A great start to the Early Career Researcher Symposium with Keynotes and a Careers Roundtable
By: Shin-Yu Tseng
Last updated: Monday, 7 August 2023
As part of the Summer of Research held across campus, the Research Staff Office hosted the inaugural Early Career Researcher (ECR) Symposium on 6 July, bringing together early career researchers and research staff at Sussex to celebrate their successes.
Their talks explored how the work in these Centre of Excellence can empower ECRs, and introduced the potential for research impact and diverse career pathway opportunities.
We learned about inspiring and collaborative SSRP projects such as CLARITY, looking at ways to co-create and share novel approaches to climate adaptation in different locations, as well as hearing Early Career Research stories within SSRP-funded projects. If you are interested in finding out more, visit the SSRP early career stories webpage.
SSRP is relaunching their annual small grants fund for interdisciplinary projects to help Sussex researchers tackle global and local sustainability challenges. Projects up to £20k will be funded and SSRP particularly welcomes applications from researchers across the University who have not previously led or engaged in earlier SSRP funding rounds. Further information regarding the scope, eligibility, key dates and criteria can be viewed on SSRP’s funding webpage.
Chris Bird shared insightful career pathway suggestions and offered advice to researchers whatever stage they’re at, as follows:
- Talk about your research. There are various channels that allow you to share your research such as blogs, public events, interest groups, schools and press releases. Explaining your research to different audiences gives you a chance to hone your communication skills.
- Take on non-research roles such as organising seminars. Instead of focusing on research-only projects, take opportunities to gain experience that is not limited to academia.
- Not all research is about IMPACT. We understand many funding opportunities expect to see research impact. However, this may not apply to every field to the same degree. Don’t let it discourage your research development.
The keynotes were recorded and will be on the Symposium webpage soon, do keep an eye out if you missed the opportunity to join us on the day.
We welcomed a group of industry professionals and expert academics in our Researcher Careers Roundtable:
- Dr Sarah Lilley, Research Fellow in Sussex Drug Discovery Centre, University of Sussex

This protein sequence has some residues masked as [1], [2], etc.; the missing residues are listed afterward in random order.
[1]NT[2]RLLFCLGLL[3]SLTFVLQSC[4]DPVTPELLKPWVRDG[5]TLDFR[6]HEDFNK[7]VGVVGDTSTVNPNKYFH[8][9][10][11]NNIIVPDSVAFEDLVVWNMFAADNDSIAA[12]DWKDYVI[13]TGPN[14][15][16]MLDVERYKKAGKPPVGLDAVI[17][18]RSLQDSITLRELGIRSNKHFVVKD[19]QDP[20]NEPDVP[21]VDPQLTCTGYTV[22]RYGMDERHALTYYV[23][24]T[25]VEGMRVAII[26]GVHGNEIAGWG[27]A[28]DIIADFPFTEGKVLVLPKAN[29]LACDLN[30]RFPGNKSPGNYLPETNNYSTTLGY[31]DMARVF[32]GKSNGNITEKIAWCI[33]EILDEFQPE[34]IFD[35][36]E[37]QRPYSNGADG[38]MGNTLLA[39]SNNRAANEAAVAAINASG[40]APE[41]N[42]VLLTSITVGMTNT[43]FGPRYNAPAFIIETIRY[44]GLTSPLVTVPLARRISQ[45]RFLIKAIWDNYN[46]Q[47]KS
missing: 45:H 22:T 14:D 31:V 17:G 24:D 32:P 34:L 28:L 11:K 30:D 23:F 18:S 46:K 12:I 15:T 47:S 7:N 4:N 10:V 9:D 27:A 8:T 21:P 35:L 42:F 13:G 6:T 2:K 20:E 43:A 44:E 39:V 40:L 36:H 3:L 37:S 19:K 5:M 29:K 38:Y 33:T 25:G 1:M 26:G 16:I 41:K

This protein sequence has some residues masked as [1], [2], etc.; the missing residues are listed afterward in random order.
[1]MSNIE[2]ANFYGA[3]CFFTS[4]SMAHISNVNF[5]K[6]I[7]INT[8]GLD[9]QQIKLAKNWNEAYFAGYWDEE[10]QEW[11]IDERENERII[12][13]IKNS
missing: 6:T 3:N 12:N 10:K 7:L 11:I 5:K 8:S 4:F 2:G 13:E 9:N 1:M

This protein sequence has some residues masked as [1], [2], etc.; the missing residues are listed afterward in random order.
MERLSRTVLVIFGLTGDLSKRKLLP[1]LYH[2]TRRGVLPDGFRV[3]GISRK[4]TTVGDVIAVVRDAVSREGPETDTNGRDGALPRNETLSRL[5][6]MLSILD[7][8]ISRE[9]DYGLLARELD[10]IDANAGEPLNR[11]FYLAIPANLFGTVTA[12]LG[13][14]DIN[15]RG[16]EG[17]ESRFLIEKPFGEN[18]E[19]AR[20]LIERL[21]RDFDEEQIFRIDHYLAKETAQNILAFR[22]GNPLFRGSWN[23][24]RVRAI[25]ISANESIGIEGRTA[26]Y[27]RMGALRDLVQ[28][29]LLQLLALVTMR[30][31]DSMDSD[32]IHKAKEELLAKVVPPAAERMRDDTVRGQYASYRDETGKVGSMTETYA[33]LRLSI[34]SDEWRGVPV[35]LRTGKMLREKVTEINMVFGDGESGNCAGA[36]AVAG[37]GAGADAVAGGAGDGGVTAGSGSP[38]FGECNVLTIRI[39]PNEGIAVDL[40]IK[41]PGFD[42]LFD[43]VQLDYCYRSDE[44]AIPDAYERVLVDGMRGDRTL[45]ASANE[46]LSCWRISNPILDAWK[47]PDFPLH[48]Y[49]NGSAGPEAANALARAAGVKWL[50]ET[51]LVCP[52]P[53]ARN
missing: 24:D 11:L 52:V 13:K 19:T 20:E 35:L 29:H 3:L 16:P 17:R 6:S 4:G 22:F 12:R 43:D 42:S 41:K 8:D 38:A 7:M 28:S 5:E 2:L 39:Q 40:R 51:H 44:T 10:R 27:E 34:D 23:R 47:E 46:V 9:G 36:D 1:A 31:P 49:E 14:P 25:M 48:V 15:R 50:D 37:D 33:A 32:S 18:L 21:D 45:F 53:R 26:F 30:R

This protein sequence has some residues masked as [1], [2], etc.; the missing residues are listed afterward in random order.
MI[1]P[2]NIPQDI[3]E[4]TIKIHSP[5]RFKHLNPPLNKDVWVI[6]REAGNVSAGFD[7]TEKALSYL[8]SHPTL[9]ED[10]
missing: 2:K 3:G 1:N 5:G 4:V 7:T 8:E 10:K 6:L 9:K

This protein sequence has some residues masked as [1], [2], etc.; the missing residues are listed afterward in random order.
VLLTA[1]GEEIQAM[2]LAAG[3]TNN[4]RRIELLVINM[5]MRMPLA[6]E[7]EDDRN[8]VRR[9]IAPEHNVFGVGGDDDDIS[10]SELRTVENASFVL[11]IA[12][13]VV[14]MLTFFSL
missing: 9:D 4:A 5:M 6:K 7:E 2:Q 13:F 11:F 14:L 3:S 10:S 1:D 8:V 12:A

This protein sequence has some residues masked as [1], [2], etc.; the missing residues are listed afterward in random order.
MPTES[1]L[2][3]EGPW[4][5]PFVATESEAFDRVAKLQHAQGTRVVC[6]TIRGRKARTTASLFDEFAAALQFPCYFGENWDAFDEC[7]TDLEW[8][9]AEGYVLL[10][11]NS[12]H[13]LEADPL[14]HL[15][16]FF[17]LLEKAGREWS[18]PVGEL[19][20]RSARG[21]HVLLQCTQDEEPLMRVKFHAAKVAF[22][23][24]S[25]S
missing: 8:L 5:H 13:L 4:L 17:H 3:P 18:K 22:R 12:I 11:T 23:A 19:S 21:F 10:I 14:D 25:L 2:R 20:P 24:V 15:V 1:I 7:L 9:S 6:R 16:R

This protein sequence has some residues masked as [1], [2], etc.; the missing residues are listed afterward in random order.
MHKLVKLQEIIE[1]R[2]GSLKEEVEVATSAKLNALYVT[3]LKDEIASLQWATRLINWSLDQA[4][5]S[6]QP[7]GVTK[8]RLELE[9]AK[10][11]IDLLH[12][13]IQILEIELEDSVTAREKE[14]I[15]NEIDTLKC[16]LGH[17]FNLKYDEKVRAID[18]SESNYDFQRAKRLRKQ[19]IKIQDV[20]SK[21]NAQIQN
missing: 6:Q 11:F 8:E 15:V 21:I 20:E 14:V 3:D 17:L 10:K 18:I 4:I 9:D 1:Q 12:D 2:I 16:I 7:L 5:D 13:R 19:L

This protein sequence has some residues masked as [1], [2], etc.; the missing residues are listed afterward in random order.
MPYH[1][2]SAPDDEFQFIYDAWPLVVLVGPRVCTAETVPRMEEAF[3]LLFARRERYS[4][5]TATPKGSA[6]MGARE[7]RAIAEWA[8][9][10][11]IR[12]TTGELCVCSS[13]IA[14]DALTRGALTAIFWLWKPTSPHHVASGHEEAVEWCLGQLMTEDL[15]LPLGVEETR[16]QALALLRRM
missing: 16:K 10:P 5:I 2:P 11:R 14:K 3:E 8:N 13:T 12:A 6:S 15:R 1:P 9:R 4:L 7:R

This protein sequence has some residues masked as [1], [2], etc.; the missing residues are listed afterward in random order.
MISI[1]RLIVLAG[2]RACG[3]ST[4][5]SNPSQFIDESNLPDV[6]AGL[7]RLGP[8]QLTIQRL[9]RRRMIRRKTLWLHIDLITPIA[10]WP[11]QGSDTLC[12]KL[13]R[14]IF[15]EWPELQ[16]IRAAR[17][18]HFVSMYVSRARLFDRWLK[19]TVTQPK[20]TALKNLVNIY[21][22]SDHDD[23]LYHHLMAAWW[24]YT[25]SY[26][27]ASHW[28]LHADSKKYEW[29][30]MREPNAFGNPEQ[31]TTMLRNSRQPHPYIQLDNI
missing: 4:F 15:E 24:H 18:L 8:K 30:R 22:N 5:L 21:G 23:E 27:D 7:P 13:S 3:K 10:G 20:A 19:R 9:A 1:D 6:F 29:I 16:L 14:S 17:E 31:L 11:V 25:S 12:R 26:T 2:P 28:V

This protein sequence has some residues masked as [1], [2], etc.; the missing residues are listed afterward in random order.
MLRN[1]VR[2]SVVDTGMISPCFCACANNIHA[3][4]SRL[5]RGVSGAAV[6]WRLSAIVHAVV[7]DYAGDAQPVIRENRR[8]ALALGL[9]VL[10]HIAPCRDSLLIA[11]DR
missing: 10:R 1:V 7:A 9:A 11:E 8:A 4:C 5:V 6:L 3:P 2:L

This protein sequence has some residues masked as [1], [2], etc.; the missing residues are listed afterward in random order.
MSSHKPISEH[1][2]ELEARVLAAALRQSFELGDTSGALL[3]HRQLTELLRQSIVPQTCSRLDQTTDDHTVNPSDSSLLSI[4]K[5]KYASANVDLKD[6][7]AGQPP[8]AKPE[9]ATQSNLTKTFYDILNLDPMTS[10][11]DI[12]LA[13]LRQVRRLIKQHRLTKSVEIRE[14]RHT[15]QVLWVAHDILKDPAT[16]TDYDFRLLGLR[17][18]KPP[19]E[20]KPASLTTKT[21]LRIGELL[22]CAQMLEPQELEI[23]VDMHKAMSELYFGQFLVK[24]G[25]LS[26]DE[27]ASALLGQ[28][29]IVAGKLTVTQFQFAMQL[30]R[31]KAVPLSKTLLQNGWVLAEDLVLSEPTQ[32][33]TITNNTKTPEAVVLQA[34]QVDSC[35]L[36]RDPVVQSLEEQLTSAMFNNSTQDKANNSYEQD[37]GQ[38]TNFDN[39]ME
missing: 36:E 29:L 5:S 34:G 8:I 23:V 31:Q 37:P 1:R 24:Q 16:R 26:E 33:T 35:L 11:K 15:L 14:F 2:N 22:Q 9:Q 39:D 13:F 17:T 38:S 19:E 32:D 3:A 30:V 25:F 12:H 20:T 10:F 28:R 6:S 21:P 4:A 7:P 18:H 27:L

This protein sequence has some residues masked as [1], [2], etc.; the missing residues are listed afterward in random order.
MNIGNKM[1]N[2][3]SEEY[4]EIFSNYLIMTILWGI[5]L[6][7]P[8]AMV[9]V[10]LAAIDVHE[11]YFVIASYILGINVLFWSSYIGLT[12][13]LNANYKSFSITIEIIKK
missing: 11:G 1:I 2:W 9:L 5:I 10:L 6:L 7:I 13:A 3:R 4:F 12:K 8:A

- Dr Peter Hurley, Senior Data Scientist at AECOM
- Dr Bente Bjornholt, Research Development Manager, University of Sussex
- Dr John Thompson, Co-Director of the Sussex Sustainability Research Programme (SSRP)
- Dr Katherine Parker-Hay, Publishing Development Officer for Open Library of Humanities
In a lively discussion with the audience they shared insights into their very different career journeys, and the diverse ways they have got to where they are now.
Highlighted advice to researchers :
Develop and highlight transferable skills. Take time to consider which skills you currently possess that can be transferred to a new employer. Your research role allows plenty of opportunities to develop things like communication and organisational skills so ensure you highlight them in applications and interviews. These skills will be useful whether you stay in or move beyond academia.
Connect to other researchers and be proactive. Being an early researcher, networking with other postdocs at Sussex will help you increase your research visibility and profile. It may lead to potential interdisciplinary collaboration opportunities.
Stay as close as possible to your passion and be positive. The job market is always challenging and sometimes you don’t end up where you expected. Learn to accept the flow and find connection with research.
Roles beyond academia aren’t second class. There are various career pathways for researchers - while you may not stay in academia for the next step, you might find it surprising that your area of knowledge is a great skillset in a different role. You may even prefer it! Take advantage of any opportunities for work experience. The experience you gain in a ‘non-research’ role is part of your learning journey and will shape who you are.
More on the ECR Symposium: